You are wondering when should I see the best hematologist near me. If you are familiar with some medical terms, you may know that “haem” refers to blood.
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A hematologist is a person that specializes in studying blood. S/he studies blood components to understand the normal states of blood and to be able to recognize the abnormal condition that can affect the blood.
Your blood has two components:
Plasma is the liquid part of your blood while the cellular components of your blood are the red blood cell, white blood cell, and your blood platelets. These cells perform different functions & they are all important for your body. It is not an overstatement to say they are indispensable to you.
Your red blood cells are important in transporting oxygen to the different part of your body. They can do this because they contain a protein called hemoglobin. They also transport carbon dioxide from the tissues of your body back to your lungs so that they can be removed from your body. They get oxygen from your lungs and transport it to the different parts of your body. Without them, your body will not be adequately oxygenated. Without adequate oxygenation of your body, your health status will be affected.
Your white blood cells help you in fighting infections in your body. Without them, you will be more prone to infection, and you will be getting sick more often. This is why immunocompromised people (people with impairment of their white blood cells) are more prone to getting sick.
Immunocompromised people include:
- HIV positive people
- people with diabetes mellitus
- malignant conditions like lymphomas and leukemia
- chronic use of steroids
- transplant patients
- people using anti-cancer drugs
Your white blood cells include:
- natural killer cells
Monocytes later develop into macrophages. Your white blood cells fight different infectious agents. For example, if you have bacterial infection, your neutrophils respond more. If you have a viral infection, your lymphocyte responds more.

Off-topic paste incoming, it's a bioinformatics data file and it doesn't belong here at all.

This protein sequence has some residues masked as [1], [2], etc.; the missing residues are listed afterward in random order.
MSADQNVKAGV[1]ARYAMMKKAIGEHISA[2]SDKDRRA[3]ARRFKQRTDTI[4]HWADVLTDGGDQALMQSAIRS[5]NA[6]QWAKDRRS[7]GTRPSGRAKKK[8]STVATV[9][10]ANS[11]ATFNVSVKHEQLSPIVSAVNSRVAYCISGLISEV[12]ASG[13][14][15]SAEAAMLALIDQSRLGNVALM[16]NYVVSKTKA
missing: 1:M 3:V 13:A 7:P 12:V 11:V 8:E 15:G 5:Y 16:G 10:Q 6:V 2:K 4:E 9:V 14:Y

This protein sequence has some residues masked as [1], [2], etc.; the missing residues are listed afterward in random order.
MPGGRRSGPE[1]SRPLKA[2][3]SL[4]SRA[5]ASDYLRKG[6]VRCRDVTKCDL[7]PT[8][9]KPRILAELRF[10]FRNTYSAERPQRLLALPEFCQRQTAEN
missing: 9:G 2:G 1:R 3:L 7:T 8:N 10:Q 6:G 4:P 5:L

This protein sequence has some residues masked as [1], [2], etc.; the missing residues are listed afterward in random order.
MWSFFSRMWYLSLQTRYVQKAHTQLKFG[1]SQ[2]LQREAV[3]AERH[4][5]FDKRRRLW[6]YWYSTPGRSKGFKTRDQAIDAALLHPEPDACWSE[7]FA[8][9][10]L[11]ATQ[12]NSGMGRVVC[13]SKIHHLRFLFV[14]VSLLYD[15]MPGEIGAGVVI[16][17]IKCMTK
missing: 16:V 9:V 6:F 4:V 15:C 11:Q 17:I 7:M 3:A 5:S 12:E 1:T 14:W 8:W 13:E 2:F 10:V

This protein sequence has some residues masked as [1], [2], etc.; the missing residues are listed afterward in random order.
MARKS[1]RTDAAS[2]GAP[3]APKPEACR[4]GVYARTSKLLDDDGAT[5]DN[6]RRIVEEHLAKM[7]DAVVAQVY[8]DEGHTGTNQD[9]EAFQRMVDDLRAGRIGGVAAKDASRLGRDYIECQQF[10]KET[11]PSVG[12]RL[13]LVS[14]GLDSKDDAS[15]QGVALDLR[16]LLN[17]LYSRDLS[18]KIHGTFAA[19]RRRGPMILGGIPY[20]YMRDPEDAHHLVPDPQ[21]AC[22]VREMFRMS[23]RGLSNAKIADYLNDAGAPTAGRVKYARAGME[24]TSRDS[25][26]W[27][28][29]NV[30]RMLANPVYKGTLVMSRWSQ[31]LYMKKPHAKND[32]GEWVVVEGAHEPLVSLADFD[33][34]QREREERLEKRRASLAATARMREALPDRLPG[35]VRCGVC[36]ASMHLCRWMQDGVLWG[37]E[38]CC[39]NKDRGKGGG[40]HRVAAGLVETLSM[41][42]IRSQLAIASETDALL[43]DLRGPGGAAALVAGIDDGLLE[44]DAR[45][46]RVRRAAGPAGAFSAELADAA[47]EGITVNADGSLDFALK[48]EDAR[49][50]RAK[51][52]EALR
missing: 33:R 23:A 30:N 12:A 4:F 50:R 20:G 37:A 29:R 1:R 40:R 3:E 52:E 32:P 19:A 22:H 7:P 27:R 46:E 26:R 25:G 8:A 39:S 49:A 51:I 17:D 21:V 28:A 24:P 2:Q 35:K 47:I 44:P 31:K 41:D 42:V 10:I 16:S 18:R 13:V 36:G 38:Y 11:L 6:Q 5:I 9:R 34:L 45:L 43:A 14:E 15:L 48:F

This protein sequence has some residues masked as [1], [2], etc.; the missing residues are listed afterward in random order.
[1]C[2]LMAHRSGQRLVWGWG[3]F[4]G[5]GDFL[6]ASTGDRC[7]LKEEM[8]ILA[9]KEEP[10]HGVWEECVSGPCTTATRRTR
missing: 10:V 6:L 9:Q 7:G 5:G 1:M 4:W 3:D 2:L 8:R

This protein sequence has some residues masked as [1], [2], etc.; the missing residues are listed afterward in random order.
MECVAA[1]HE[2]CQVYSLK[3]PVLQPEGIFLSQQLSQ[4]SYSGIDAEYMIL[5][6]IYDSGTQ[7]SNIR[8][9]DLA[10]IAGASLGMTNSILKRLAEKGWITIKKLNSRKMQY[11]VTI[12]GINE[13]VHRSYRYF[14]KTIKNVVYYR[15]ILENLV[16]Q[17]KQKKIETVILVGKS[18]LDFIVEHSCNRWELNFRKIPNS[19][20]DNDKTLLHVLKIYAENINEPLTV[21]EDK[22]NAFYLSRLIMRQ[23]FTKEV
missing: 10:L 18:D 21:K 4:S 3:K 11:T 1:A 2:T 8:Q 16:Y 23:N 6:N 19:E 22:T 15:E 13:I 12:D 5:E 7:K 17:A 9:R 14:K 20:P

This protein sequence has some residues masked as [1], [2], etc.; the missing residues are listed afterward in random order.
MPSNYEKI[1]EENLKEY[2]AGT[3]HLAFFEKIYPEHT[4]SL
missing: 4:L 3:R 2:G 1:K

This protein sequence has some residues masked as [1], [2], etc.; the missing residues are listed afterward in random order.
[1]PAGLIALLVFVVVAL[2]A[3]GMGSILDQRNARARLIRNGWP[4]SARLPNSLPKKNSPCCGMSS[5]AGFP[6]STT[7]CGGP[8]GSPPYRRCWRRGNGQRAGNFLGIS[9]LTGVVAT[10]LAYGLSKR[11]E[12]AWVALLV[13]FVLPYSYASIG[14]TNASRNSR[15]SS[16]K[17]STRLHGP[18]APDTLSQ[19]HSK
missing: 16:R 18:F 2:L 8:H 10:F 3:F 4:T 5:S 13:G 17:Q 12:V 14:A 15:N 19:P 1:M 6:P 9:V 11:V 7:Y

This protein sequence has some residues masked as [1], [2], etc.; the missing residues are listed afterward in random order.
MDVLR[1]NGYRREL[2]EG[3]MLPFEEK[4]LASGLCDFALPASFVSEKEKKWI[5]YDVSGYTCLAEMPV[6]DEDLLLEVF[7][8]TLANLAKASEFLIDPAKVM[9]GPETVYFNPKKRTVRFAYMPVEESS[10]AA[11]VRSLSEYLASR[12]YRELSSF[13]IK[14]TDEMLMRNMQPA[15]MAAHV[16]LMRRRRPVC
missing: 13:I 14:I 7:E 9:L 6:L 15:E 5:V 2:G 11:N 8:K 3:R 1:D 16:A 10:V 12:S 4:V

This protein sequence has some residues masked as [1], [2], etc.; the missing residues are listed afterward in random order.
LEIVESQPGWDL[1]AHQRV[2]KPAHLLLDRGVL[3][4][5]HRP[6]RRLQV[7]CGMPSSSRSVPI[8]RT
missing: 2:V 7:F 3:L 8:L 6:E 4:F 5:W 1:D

Your platelets also play a vital role in your body. They help you in preventing excessive loss of blood. If you sustain an injury, your blood platelets contain factors that contribute to preventing you from losing blood excessively. These factors are called clotting factors. Red blood cells are also referred to as erythrocytes, while white blood cells are also referred to as leucocytes.
What are Some Common Blood Disorders?
Red blood cell disorders:
- Anemia – a condition in which there is reduced oxygen carrying capacity of blood.
There different types of classifications of anemia:
The classification depends on the size of the red blood cells found under microscopic examination.
Examples of microcytic anemia include:
- iron deficiency anemia
- anemia of chronic inflammation
- sideroblastic anemia
- anemia due to lead poisoning
- Normocytic anemia is seen in bone marrow failure.
- Macrocytic anemia is seen in bone marrow failure
- Macrocytic anemia is seen in vitamin B12 deficiency anemia and folate deficiency
Another classification of anemia is based on the breakdown of red blood cells. Some of the above conditions are inherited while some are acquired.